As some of you know, I’m an avid photographer. Although I primarily rely on the power of words when I blog, photographs have always struck me as particularly influential. In part, it is because of what they add– the color, the reality, the emotion. But at some level, I appreciate photos because of their limitations– unlike video, they only capture a moment, leaving the rest of the story to imagination. Photographs really represent both the mystery and the fragility of the human condition, and they have become a big part of my career in global health.
The last decade has seen an unprecedented growth in the number of students from the United States involved in global health and development projects. Students offer a very unique position and perspective in these disciplines and we must question whether the current paradigm is most effectively using this new development workforce. Many students work for short periods of time (3 months is standard, although some go for even less) and it is difficult to have an impact without proper planning and consideration of important aspects such as future sustainability, local partnership, and optimal contribution.
One area where students have the potential to play a transformative role is in serving as a nexus between academia and activism. There is a dissonance in the fields of global health and development practice because research from elite universities often ends up being poorly translated from the format of highfalutin publications that may never have an impact on the ground where the people are. The irony is that students from these institutions are the same ones who often end up working for NGOs during their summers yet often don’t see the opportunity of leveraging their class work and academic connections to inform their internships or projects. Continue reading
Avenues for participation and presentation in global health are growing rapidly– the following three conferences are ones that I highly recommend and that I will be attending next year.
The UC Global Health Institute conference, formally known as the UC Global Health Day, is going to be held on Saturday, April 26th 2014 at the UC Davis campus in Northern California. The abstract and proposal submissions open on October 14th. The UC Global Health Institute is a collaboration among all 10 University of California campuses to promote global health scholarship and activism. I am serving as one of the members of the student subcommittee that is organizing the structure and function of the event– if there is anything in particular that you would like to see featured or highlighted at the conference, please contact me via email.
The Consortium of Universities for Global Health (CUGH) Conference is being held on May 10-12, 2014 in Washington D.C. Abstracts are due by December 15th, 2013. The CUGH is a collaboration among several academic institutions around the world dedicated to improving global health education and practice through pooling intellectual capital and resources. I’m honored to be serving on the Trainee Advisory Committee of the CUGH which will be responsible for influencing the international global health education agenda. If you have ideas for ways to improve the current global health curricula from a macroscopic perspective, feel free to contact me.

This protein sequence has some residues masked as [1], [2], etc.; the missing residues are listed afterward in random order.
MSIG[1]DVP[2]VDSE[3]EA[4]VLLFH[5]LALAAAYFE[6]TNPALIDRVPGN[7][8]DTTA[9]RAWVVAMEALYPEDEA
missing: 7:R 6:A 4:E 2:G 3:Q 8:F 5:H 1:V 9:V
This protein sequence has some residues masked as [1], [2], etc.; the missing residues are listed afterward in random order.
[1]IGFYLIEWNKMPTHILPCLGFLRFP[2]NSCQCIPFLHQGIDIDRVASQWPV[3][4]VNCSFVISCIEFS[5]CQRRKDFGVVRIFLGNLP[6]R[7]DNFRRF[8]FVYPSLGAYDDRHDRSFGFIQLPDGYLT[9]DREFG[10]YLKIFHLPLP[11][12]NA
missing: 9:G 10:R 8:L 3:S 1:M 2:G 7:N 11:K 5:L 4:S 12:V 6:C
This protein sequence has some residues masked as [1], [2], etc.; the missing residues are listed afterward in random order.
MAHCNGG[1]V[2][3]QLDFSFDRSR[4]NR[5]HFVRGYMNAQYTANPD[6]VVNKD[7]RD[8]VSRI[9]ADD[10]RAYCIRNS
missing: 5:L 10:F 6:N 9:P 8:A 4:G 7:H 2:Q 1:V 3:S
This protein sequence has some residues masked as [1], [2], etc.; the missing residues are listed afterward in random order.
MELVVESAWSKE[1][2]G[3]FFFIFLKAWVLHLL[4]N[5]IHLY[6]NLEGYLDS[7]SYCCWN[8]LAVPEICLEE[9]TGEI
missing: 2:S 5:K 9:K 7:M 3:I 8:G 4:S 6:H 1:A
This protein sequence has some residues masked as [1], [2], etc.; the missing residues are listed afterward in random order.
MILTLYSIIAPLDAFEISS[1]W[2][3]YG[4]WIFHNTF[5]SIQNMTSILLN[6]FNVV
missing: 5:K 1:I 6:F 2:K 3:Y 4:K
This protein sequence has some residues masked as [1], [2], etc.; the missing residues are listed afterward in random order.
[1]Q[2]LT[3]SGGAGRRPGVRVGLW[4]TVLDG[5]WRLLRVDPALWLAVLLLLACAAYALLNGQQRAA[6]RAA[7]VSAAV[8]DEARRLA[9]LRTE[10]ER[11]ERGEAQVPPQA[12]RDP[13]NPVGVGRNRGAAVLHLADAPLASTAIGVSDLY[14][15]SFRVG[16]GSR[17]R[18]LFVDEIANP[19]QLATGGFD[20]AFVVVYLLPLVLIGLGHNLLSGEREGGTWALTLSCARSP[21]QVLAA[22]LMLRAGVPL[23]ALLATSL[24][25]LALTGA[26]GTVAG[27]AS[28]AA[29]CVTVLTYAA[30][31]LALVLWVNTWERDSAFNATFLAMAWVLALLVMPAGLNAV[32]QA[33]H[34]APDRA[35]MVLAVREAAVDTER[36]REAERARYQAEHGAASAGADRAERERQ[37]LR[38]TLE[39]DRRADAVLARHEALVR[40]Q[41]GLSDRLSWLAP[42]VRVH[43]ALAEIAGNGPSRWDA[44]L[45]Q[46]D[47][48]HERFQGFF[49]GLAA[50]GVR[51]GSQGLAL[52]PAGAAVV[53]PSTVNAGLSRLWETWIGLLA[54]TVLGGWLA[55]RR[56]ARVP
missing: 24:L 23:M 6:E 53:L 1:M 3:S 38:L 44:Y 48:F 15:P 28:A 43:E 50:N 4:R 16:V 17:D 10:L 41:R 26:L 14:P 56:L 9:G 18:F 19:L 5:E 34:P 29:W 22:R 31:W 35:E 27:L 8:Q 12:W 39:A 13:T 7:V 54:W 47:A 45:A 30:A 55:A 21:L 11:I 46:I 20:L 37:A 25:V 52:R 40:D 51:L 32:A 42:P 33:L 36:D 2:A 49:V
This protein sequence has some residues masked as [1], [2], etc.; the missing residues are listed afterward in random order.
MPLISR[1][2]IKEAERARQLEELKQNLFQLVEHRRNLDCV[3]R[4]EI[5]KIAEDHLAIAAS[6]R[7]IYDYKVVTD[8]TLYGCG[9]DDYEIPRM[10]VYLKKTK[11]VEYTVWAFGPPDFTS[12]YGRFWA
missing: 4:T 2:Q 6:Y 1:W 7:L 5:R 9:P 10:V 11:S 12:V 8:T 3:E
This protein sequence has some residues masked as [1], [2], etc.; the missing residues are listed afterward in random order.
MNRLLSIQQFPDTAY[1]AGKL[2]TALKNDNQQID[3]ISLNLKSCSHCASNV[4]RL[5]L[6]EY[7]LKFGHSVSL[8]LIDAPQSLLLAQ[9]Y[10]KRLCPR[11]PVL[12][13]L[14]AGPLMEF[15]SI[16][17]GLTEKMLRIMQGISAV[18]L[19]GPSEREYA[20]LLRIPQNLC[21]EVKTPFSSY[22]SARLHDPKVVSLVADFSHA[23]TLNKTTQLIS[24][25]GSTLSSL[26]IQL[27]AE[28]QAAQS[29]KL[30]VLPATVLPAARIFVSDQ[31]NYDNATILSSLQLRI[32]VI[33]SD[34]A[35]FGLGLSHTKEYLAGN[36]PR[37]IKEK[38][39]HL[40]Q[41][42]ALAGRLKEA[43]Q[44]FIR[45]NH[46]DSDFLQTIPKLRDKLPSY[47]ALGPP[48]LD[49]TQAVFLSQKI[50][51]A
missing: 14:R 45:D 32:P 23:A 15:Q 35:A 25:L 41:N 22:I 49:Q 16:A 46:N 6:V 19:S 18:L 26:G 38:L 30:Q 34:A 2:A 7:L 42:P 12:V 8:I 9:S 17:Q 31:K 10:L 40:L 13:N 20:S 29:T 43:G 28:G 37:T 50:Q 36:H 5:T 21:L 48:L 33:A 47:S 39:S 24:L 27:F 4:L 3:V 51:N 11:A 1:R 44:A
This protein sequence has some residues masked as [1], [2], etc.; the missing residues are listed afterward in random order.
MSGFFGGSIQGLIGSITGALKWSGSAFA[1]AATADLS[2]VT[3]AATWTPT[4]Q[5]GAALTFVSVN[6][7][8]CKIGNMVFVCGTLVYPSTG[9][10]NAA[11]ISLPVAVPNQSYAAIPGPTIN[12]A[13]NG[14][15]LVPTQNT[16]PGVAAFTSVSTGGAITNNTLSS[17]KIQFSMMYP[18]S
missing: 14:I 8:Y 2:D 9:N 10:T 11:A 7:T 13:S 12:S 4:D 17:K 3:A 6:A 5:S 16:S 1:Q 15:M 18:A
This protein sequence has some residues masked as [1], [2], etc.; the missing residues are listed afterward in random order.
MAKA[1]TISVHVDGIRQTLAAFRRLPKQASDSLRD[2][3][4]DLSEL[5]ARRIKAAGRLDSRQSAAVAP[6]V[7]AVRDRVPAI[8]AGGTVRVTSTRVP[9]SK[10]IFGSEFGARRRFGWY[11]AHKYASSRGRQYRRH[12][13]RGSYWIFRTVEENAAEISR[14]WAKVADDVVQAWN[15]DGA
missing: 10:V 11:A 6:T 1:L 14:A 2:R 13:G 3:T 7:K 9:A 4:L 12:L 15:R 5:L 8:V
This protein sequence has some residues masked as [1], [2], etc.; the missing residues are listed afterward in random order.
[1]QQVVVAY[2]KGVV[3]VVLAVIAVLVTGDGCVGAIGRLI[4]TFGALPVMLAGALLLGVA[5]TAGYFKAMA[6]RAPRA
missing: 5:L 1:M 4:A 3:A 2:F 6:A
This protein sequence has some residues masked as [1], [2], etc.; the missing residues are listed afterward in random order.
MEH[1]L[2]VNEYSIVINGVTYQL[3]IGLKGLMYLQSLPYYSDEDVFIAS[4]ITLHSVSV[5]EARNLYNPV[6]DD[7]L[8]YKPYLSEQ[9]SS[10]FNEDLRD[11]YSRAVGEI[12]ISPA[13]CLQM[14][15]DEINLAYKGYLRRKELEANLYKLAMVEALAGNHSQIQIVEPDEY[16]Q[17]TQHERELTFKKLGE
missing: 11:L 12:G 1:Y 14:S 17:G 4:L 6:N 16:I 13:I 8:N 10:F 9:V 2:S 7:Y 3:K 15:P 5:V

The Unite for Sight Global Health and Innovation Conference, is held annually at Yale University. I’ve attended and presented at the conference for several years and it continues to expand and innovate– last year, the conference brought in over 2,200 participants from 55 countries. Particularly noteworthy, the UFS conference not only features academic presentations, but also social entrepreneurship and activism-related efforts in health and development. Abstracts can be submitted here, and the conference will be on April 12-13, 2014 in New Haven, Connecticut. This year, I’ll be presenting a social enterprise pitch I’ve been developing with regards to improving access to scientific and medical publication for authors from low-income countries.
If you are aware of other reputed global health conferences in 2014, feel free to leave a note in the comments.
A child born to a literate mother is 50% more likely to survive past the age of 5
The #1 cause of death for girls 15-19 is childbirth.
50% of sexual assaults in the world victimize girls under the age of 15.
Statistics such as these are the driving force behind the film Girl Rising, a narrative that follows the stories of 9 girls from low-income countries around the world. I had the privilege of watching the film as part of an event by the UCLA Center for World Health and was impressed by the work’s very unique artistic mastery that gives it both a sense of raw realism and yet a fantastical edge that makes us feel like we are seeing through the eyes of the children themselves.
A few points about the film were particularly interesting, the most notable that the stories of the girls were not spoken by them but primarily voiced over by a host of recognizable names. I don’t disagree that this added greatly to the cinematic appeal of the production, and perhaps it was the right decision in terms of reaching the film’s ultimate objective (which I understand to be for it to serve as a medium through which to educate and allow people to donate to selected NGOs). Still, the dilemma in telling stories through interpretation is a valid and complex concern. Continue reading
Care for undocumented immigrants is an important topic that is especially relevant for those practicing medicine in Southern California. When the Affordable Care Act was revealed in 2010, one of the first circumscriptions I noticed was that expanded coverage did not include those who were undocumented. Given that this group comprises over 11 million people in the US, it’s not an insignificant limitation. As physicians, a deep ethical question is whether our duty to treat and serve all supersedes the interests of American immigration regulation and our country’s laws on this topic.